Unlike many tools, Google Page Speed Insights will not allow you to alter queries, set up alerts, or choose other locations to test. On the other hand, there is no need to register, and it is free.

Pingdom Speed Test Tool: –

Pingdom another widely used website speed test tool that has been around for some time. It does not require logging in, although its findings are less comprehensive than those from Google PageSpeed Insights. On a scale from 0 to 100, the site’s performance scored, and details on response codes, content size, request types, requests by domain, and a waterfall chart that details your file load times also offered.

You can use their free tool to run a single test from any of 70 locations, and you can set up page speed monitoring and alerting if you subscribe to their Synthetics service, which starts at $10/month for ten uptime tests.

GTmetrix: –

With GTmetrix, you get access to a wealth of data regarding your page speed, timings, performance score, and much more. Details on how to solve GTmetrix provides the issues the test identified.

You can only administer a test from one location if you don’t register. Vancouver, Canada; however, you’ll be able to choose your location, browser, and connection type once you’ve created a free account. It gives you a clearer idea of how your website works in different scenarios.

Uptrends: –

Uptrends provides a simple test from one of ten locations, and you can choose the test from a PC or a mobile device. For the desktop test, you may additionally select the screen resolution and one of four browsers (Chrome, Firefox, PhantomJS, and IE) in addition to bandwidth limiting to evaluate the site under various speed conditions.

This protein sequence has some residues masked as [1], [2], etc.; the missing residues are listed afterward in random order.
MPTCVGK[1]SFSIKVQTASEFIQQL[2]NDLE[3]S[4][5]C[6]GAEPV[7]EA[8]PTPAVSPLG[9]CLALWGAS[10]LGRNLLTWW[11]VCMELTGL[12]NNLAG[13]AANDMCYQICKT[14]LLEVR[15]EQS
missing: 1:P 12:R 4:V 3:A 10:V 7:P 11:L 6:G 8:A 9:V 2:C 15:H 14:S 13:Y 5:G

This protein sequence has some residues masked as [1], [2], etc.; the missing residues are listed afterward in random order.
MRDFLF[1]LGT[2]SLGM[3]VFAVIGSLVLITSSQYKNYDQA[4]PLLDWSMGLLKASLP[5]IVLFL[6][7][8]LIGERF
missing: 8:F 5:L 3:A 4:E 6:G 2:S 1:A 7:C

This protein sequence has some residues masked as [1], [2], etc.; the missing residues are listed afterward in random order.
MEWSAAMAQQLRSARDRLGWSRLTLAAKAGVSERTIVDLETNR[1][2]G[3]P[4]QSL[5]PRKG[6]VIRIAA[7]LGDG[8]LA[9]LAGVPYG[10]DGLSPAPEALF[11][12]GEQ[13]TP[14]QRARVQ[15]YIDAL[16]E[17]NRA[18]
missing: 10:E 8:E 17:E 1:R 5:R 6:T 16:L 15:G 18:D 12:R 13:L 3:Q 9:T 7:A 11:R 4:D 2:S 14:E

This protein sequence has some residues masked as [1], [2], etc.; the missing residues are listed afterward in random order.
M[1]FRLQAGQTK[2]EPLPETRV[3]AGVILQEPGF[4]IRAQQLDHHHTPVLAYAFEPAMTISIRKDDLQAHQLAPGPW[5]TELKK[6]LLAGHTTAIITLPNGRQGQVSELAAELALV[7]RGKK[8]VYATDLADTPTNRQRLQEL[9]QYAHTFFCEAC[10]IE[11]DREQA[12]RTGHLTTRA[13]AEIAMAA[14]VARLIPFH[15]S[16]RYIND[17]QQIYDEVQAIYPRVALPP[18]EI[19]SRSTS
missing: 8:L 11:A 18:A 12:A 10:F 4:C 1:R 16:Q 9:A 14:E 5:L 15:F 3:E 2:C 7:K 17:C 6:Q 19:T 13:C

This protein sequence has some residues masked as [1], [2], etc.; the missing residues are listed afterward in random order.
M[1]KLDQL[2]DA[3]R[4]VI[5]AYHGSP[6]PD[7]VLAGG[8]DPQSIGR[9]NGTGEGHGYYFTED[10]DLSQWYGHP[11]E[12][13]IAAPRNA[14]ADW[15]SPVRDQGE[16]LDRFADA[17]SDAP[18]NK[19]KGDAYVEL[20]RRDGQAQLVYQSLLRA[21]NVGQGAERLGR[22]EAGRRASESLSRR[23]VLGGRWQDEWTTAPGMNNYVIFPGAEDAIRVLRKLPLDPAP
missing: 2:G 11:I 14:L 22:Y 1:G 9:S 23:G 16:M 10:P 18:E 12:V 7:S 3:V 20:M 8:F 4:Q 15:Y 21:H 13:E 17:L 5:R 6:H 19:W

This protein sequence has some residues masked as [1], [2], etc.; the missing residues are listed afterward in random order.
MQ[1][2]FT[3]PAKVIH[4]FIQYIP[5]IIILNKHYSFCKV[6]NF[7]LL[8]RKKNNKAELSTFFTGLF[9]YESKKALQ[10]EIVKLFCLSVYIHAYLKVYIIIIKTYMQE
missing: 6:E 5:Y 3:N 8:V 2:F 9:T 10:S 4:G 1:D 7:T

With the free version of the test, there is typically some quietness, and there no alerts that can be set up, but if you subscribe to their Uptrends Synthetics product, you’ll get all of those things and more for ten basic monitors, RUM, and 60 message credits.

DareBoost: –

DareBoost conducts a thorough analysis of desktop and mobile devices from various locations worldwide. Although their dashboard straightforward, it contains a wealth of information, including the First Byte, the time it begins rendering the page, the minute it is finished, and advice on enhancing overall efficiency.

It provides premium services with one monitor For website, they also offer more significant subscriptions, including ten users, 15 monitor pages, and monitoring intervals of 30 minutes.

Conclusion – There are many options available, each with a unique characteristic. As you can guess, it’s up to you to test them all and decide which works best for you. Read our post on testing website speed if you’re getting started accurately. It would be best if you undertook speed testing long after creating the website.